Legislative needs of the laboring men were reported by a special committee, which reported that bills have been prepared or are in course of preparation for introduction to the state legislature, to provide for the appointment of a factory inspector; for the reporting of all occupational diseases to proper health officers; to insure punishment for extortion of money on promise to secure employment; for the establishment of a state printery outside of the penitentiary; for the application of an eight-hour law to all city, county or state employment, and other measures.

The following officers were elected at the conclusion of the meeting:
President, T. P. Reynolds.
Vice President, J. J. Carrigan.
Secretary, John Polian.
Financial secretary, F. J. Huller.
Sergeant-at-arms, Robert Dunlap.
Trustees, L. V. Guye, George Norman and Harry Strosser.


The United States begins an occupation of Haiti that will last until 1934.


In the U.S., it cost 2¢ to mail a first-class letter. Oddly enough, it seems a few people took advantage of parcel post to "mail" their children! I may have to look into that for a future post.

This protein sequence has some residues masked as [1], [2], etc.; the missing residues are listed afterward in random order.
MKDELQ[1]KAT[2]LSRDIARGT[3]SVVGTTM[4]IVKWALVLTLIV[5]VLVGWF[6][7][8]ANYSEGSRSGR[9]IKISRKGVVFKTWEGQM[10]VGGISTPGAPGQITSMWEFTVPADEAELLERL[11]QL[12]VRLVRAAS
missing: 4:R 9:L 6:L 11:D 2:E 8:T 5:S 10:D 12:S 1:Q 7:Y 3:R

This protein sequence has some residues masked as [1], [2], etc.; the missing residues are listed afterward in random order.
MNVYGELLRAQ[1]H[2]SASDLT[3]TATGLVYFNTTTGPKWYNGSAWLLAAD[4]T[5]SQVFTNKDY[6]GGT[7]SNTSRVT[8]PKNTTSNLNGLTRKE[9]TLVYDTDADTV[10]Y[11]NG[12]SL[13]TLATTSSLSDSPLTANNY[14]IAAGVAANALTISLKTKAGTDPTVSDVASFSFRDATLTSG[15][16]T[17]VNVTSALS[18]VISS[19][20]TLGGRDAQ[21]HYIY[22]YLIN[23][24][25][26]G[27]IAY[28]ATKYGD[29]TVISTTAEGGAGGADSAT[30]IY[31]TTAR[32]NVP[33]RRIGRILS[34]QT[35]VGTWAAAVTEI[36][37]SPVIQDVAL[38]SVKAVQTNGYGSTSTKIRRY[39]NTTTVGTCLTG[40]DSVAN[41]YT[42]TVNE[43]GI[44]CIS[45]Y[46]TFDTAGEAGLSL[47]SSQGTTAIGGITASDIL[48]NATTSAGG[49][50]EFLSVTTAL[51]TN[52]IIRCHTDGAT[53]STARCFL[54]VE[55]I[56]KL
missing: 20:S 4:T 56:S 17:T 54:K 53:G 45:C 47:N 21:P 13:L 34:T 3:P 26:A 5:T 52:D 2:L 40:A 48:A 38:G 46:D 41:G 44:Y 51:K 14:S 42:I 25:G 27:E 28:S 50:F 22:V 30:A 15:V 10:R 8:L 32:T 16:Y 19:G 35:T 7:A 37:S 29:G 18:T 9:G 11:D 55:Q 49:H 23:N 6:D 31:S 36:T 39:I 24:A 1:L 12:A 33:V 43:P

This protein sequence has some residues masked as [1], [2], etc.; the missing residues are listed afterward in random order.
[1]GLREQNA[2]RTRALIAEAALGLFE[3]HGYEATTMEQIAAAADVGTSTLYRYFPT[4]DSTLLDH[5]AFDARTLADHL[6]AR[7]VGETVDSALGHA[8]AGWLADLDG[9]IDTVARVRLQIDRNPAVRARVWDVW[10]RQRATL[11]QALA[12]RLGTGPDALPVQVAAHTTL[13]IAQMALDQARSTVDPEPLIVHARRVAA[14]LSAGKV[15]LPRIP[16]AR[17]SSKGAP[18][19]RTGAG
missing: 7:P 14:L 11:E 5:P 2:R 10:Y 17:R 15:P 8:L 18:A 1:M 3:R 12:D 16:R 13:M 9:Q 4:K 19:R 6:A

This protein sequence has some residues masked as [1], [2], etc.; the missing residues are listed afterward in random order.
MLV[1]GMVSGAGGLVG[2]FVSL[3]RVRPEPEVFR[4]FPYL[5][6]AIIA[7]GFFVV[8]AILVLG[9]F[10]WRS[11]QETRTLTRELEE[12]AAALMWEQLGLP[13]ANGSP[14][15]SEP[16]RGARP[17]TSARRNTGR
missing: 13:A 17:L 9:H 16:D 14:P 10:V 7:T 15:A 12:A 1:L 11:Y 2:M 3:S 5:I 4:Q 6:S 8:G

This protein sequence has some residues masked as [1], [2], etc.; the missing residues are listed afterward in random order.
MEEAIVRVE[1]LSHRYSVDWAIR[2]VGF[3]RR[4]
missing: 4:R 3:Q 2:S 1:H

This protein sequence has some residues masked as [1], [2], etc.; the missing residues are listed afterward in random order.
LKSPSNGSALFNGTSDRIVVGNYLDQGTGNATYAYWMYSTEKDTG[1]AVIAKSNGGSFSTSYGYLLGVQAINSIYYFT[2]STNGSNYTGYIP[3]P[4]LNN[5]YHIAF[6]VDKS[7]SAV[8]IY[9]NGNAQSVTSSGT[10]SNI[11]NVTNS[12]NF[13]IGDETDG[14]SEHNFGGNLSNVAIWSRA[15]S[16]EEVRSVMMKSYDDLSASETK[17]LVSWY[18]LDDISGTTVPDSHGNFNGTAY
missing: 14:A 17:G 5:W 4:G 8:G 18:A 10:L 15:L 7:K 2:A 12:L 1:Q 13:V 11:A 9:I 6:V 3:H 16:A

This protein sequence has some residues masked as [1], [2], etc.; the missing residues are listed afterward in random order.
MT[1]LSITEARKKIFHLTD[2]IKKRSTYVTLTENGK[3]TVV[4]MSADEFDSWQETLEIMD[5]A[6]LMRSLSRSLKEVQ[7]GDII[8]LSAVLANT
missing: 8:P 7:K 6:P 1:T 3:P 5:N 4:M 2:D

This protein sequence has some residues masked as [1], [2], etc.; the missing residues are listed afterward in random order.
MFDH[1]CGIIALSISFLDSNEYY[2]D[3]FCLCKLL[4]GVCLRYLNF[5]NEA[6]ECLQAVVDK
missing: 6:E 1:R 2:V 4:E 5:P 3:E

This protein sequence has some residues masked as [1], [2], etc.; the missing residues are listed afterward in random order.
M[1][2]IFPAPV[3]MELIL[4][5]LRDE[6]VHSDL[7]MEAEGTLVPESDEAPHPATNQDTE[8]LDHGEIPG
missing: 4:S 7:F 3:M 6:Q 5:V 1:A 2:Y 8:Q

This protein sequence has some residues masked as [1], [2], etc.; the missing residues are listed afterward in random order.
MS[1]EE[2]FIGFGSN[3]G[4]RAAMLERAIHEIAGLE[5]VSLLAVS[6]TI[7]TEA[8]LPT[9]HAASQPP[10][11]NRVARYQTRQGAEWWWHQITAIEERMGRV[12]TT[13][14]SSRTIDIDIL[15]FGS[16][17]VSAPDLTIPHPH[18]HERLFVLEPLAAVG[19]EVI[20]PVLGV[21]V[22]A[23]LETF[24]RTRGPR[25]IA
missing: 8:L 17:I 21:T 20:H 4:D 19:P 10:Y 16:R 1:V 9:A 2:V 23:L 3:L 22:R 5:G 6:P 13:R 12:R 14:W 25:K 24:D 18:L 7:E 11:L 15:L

See page for author [Public domain], via Wikimedia Commons


By Nationaal Archief, Den Haag, Rijksfotoarchief: Fotocollectie Algemeen Nederlands Fotopersbureau (ANEFO), 1945-1989 - negatiefstroken zwart/wit, nummer toegang, bestanddeelnummer 914-6440 (Nationaal Archief) [CC BY-SA 3.0 nl (], via Wikimedia Commons

Birth of Edith Piaf, singer of "La Vie en Rose," among others. Beautiful music.


By unknown (Triangle Pictures Corporation) ( [Public domain], via Wikimedia Commons

It may be sacrilege, but I am not terribly fond of Douglas Fairbanks. That, despite the fact that one of the first silent movies I ever saw was his Thief of Bagdad, which I liked. However, this year was when he won the hearts of many film-goers with his screen debut in The Lamb, which showcased some of his athleticism.



See page for author [Public domain], via Wikimedia Commons


Harry Houdini performed what was probably his first suspended straitjacket escape, 20 feet over the heads of his audience of 5,000.


By Studio photographer (RR Auction) [Public domain], via Wikimedia Commons

The birth of actor Zero Mostel, whom I rather enjoy. He did a lot of theater, which of course I was unable to see (not having been born yet), but he also appeared in several movies, including A Funny Thing Happened on the Way to the Forum.


By Daniel Mayer (Mav) (Own work) [CC BY-SA 3.0 (], via Wikimedia Commons

Rocky Mountain National Park is established.


By Alden Jewell (1915 Stutz H.C.S. Roadster  Uploaded by PDTillman) [CC BY 2.0 ( or Public domain], via Wikimedia Commons